Ciao, amici! October is the month of all things weird and wonderful, and today I’ve got something that totally fits the bill. I’ve got a vampire with mangled teeth and a speech impediment who doesn’t want to kill people. A talking hat with supernatural powers that loves to surf the web. And the fabulous mind that comes up with all this stuff!
That’s right. my friend, fellow author, and long-time visitor to the blog, C.S. Boyack, is back to talk about his latest release—The Ballad of Mrs. Molony—the newest installment in his wildly inventive and always entertaining Hat series of stories. I know you’ll give him a warm welcome. No point in me teasing you with more when I can let the expert give you the good stuff. Take it away, Craig!
Thanks for inviting me back, Staci. I hope your fans are ready for some Halloween reading, because I’m touring around The Ballad of Mrs. Molony. This is the third book in The Hat series, and this time Lizzie and the hat are chasing vampires.
I want to pause to let everyone know that I worked to make sure people could read these books out of order. I like to read things in order, but I’m not everyone. If your first introduction to this series is Mrs. Molony, I don’t think you’ll feel lost at all.
Since Staci is one of my partners at Story Empire, I thought I might take that approach to this post: Some ramblings about writing a series. Once upon a time, some friends of mine talked me into series work. (You know who you are.) This has been both maddening and a work of pure joy.
In my mind, there are two kinds of series. One has a definite ending, the other one goes on for as long as people are interested. My Lanternfish trilogy is the former. The Hat series is the latter.
You’ve all read, or at least know of, the ongoing series. Think James Bond, Sherlock Holmes, Bones, or Perry Mason. Even The Dresden Files fits this mold. These were good books and grabbed a lot of attention in their day. I have to be me, so why not a paranormal superhero?
One of the things I’ve learned is that “happily ever after,” doesn’t work here. The shtick has to go on, and that kind of ending will kill the series. These are more about solving the problem at hand, surviving, and maybe gaining some small reward beyond the job well done.
The other strange thing involves character arc. Too much character arc can also spoil the series concept. This might shock a lot of readers, but think about it. In a novel, or closed-loop series, conquering those inner demons is part of the story. In an open series, defeating those demons could limit what you do next.
There is still character evolution, but it has to be slower. If you think about it, Bond fell in love, got married, then took revenge against those who killed her. He evolved to a degree, then it almost had to be stripped away so the series could continue. In another example, keeping Booth and Bones apart was the lifeblood of the series. After they got together, something was lost.
In these stories, my characters had to change to accommodate each other. The hat is magically bound to Lizzie’s bloodline for as long as it lasts. He’d never worked with a woman before, so he had (and still has) a bit of a learning curve. Lizzie had never been part of the party culture, but she’s adapting.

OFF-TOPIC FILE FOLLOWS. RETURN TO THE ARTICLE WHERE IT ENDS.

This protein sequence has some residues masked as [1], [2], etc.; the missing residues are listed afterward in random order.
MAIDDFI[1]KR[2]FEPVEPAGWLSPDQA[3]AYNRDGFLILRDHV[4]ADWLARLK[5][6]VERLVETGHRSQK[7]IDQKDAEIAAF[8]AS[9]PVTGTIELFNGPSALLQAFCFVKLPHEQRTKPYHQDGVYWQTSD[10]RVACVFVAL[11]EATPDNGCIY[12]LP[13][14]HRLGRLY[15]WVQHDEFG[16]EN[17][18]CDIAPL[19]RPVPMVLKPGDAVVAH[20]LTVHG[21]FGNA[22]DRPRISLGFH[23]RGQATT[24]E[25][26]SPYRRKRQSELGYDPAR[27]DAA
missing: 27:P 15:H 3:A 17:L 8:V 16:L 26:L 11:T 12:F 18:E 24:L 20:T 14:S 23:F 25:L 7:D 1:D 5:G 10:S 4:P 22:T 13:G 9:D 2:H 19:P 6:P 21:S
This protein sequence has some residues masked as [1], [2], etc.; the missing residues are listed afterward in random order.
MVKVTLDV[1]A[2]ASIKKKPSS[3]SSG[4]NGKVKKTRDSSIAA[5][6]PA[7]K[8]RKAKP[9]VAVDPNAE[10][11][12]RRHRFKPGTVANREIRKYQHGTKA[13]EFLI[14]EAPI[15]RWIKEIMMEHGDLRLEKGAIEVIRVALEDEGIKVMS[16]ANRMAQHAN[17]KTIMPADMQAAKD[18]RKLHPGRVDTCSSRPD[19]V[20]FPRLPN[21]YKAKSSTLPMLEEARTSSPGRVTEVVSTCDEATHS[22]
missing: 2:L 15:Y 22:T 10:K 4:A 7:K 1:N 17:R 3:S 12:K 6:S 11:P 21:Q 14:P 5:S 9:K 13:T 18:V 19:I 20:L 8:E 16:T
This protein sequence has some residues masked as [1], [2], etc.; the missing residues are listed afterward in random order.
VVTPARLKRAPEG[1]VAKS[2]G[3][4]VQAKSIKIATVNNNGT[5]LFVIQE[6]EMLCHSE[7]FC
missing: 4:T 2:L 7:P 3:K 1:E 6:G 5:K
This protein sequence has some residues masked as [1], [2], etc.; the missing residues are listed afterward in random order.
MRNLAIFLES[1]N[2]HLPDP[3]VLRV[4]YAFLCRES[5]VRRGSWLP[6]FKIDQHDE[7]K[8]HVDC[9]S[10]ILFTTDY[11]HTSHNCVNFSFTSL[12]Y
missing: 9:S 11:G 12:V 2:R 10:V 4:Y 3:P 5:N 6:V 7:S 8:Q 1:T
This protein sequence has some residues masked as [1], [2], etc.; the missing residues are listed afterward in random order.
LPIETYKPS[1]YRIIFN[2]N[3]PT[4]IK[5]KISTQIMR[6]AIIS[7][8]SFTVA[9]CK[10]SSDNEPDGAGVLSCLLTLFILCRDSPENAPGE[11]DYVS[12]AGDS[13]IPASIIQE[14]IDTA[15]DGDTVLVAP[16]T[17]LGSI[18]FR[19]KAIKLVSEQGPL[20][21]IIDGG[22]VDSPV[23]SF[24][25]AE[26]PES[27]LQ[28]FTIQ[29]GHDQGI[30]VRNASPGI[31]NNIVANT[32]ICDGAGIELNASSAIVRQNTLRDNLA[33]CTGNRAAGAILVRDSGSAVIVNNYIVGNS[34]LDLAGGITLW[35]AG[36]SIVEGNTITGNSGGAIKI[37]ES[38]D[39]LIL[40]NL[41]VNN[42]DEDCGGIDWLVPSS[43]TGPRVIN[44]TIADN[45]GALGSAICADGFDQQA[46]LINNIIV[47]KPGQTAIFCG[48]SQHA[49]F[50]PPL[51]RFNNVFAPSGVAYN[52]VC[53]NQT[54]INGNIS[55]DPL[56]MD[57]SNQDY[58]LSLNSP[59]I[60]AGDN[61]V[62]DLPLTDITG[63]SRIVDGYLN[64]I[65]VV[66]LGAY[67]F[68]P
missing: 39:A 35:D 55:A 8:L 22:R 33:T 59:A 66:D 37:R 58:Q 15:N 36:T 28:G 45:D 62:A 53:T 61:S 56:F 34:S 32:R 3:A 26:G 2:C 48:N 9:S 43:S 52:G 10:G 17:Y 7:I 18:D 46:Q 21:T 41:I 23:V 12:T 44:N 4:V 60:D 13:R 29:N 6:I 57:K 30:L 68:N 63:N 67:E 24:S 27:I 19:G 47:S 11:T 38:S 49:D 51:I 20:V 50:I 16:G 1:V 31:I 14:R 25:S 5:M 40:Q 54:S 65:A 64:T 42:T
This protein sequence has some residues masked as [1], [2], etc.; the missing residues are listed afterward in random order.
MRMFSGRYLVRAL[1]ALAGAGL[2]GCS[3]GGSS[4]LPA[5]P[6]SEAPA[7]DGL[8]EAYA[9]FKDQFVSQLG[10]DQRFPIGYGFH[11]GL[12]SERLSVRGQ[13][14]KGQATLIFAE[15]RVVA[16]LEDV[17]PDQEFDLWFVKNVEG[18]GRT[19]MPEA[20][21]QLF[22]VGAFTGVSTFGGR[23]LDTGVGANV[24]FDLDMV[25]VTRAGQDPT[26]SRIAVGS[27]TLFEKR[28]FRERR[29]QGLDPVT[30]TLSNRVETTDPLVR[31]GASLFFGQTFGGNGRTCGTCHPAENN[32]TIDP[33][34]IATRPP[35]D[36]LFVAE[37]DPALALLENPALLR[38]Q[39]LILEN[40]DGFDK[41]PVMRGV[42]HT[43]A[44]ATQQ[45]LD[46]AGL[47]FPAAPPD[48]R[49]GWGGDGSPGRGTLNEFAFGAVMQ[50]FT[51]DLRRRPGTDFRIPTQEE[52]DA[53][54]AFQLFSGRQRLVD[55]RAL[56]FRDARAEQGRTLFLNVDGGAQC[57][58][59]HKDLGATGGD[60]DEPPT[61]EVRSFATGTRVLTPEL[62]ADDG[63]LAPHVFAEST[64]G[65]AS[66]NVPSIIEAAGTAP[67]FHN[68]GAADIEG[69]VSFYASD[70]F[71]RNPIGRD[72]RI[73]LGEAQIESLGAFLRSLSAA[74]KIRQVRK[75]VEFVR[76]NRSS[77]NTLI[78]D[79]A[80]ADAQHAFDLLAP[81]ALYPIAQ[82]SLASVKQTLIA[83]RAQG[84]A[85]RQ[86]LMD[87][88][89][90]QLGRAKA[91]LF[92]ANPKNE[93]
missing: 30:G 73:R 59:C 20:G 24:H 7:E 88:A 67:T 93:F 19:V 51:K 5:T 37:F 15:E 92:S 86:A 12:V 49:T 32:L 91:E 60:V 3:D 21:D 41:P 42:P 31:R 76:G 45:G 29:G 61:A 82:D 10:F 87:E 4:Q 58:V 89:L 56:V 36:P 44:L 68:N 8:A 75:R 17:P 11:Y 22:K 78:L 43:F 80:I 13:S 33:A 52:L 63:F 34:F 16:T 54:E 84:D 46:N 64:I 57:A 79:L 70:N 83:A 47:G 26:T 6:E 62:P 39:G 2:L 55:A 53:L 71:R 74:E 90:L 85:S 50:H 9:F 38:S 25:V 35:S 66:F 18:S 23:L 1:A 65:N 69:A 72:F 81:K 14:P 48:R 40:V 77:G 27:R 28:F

Those smaller places are where character develops and helps anchor readers to the series. I used generation gaps, creed differences, and more to make sure Lizzie and the hat have struggles. A lot of the comedy happens because of these differences.
I’m kind of known for stand-alone books. I love them, honestly. Writing a series wasn’t exactly on my radar, but I like to play with all the tools. I also want to offer something for a broad reader base.
Part of what appealed to me was learning new things. The pressure to sail the final Lanternfish book up the “Amazon” (my attempt to be cool) is incredible. The first two volumes were well received and I need to bring it home with guns blazing.
Lizzie and the hat are different. It requires me to think ahead and look behind. Everything I write builds a small fence in this series and I have to stay aware of it. The longer it goes on, the more I have to keep track of. As an author it offers a more leisurely pace. It’s the solving of a problem, with some humorous interactions, and then all I have to do is find a way to convolute the process enough to make it a short novel. I kind of like it.
If you’re looking for some Halloween themed reading, I hope you’ll give Lizzie and the hat a chance. Thanks again for hosting me, Staci.
Blurb: Lizzie and the hat are back, and this time they’re chasing vampires across a subculture of America. A pair of rodeo cowboys are holding a woman captive to use like a milk cow since they joined the undead.
The person who put them onto the trail is also a vampire, but he has to be the worst vampire in history. Is he really that pitiful, or is he setting a trap for our heroes? Does the woman even exists? Can Lizzie and the hat find her before she also takes up blood sucking?
Follow Lizzie and the hat as they use their cover band to stalk vamps across the country music scene.
Purchase your copy here: The Ballad of Mrs. Molony
You can contact Craig at the following locations:
So, how about that? We learned a little about series work. Learned a bit more about the story world the hat is set in. And it’s always fun to visit with Craig. I’m sure by now most of you know and adore him like I do. So let’s give him some support by hitting the purchase, like, and share buttons, then leave him a little note below. Grazie!